What it is and the significance of the author versus the owner
Copyright is the right of the author of a work or its owner to control any copies or usage of that work.
Copyright is a right protected by federal statute.
The author of a work may be an artist, a composer, a lyricist, a playwright. They may even be 2 or more people. The author is the owner unless a specific arrangement names or makes someone else the owner. Read more about ownership: Copyright Basics (p. 2).
An owner may be another individual, an organization, or a publisher. Read more about transferring ownership: Copyright Basics (p. 6).
Copies may be reproductions or modifications (derivative work). Read more about reproduction: Copyright Basics (p. 1).
What Can Be Copyrighted
A few explicit conditions according to US Copyright Law
An Original Work of Authorship
However the Fair Use Provision permits for some degree of appropriation from other people’s work. Read more: Copyright Basics (p. 1).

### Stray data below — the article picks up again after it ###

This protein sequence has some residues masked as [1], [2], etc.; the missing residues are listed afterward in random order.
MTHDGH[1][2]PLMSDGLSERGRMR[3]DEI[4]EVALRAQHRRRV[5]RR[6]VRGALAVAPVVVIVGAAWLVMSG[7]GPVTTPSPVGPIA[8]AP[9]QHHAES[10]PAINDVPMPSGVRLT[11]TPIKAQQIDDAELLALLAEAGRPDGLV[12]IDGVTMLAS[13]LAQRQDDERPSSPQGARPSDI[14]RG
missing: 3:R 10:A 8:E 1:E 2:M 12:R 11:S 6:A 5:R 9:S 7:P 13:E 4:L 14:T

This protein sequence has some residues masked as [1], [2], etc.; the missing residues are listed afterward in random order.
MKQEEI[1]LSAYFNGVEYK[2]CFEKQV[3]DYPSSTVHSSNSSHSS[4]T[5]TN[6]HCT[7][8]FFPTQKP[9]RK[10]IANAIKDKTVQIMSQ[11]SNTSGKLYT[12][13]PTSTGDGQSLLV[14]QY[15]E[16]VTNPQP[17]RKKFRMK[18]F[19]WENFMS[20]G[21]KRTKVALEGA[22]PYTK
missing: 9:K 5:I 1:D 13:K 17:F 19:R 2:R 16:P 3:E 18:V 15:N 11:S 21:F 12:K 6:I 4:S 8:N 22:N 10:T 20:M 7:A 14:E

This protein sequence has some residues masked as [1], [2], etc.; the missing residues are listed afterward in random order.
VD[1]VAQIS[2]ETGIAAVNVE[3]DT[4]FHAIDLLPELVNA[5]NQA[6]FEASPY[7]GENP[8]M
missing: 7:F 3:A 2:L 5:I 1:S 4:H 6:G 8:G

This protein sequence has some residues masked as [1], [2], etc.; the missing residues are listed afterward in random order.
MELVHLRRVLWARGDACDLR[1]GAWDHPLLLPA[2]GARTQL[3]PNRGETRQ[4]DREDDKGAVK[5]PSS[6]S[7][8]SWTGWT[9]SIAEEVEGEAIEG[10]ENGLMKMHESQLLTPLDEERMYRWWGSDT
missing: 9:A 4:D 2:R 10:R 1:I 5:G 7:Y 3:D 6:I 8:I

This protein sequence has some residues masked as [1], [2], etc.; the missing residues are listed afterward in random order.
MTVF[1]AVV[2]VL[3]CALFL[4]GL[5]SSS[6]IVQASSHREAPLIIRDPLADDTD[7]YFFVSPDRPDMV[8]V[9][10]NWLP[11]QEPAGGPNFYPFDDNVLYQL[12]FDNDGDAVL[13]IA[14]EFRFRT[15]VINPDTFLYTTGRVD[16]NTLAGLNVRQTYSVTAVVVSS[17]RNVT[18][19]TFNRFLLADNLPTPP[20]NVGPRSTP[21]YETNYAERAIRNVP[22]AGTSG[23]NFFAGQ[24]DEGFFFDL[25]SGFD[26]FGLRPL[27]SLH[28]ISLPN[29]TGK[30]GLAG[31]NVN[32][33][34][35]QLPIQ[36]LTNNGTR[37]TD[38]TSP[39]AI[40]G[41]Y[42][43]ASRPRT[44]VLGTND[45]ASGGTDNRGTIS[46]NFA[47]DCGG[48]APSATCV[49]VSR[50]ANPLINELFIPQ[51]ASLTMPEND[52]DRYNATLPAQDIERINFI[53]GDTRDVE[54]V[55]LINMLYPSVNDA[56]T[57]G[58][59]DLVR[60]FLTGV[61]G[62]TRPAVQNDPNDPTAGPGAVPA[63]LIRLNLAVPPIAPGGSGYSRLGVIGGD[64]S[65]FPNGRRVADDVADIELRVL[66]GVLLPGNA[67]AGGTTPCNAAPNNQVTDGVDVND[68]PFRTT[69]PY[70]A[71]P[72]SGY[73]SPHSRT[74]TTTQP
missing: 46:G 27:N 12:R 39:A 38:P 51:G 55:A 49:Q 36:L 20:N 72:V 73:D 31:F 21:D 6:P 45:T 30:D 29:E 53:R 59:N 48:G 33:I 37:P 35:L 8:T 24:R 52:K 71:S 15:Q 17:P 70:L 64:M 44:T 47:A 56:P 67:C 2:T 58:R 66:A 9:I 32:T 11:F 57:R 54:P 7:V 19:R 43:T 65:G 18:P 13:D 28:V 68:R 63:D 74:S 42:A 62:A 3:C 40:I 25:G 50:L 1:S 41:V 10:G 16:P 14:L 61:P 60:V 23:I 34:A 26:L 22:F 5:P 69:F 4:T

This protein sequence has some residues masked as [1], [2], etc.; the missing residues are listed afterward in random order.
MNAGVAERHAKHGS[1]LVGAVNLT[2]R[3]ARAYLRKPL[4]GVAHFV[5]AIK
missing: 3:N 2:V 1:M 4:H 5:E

A Literary, Dramatic, Musical, Artistic Work
This is a sample list of common types of works.
Intangible works, words, lists, ideas are not protected by copyright.
Copyright protection is automatic as soon as the author of the work establishes a fixed form. When the author puts a work to paper, saves it in an electronic file, pushes it out to the web, etc., that individual has copyright protection.
While use of the copyright symbol is not required, it is a visible reminder that a given work is copyrighted and puts potential infringers on notice.
Publication is Not Required.
Not required, but beneficial
Registration is Not Required.
Registration is a benefit when the owner of a work wishes to enforce or protect their copyright. It is a prerequisite for filing a lawsuit for copyright infringement.
The owner of a work may register a copyright with the U.S. Copyright Office by submitting an application with the appropriate fee and approved copies of the work.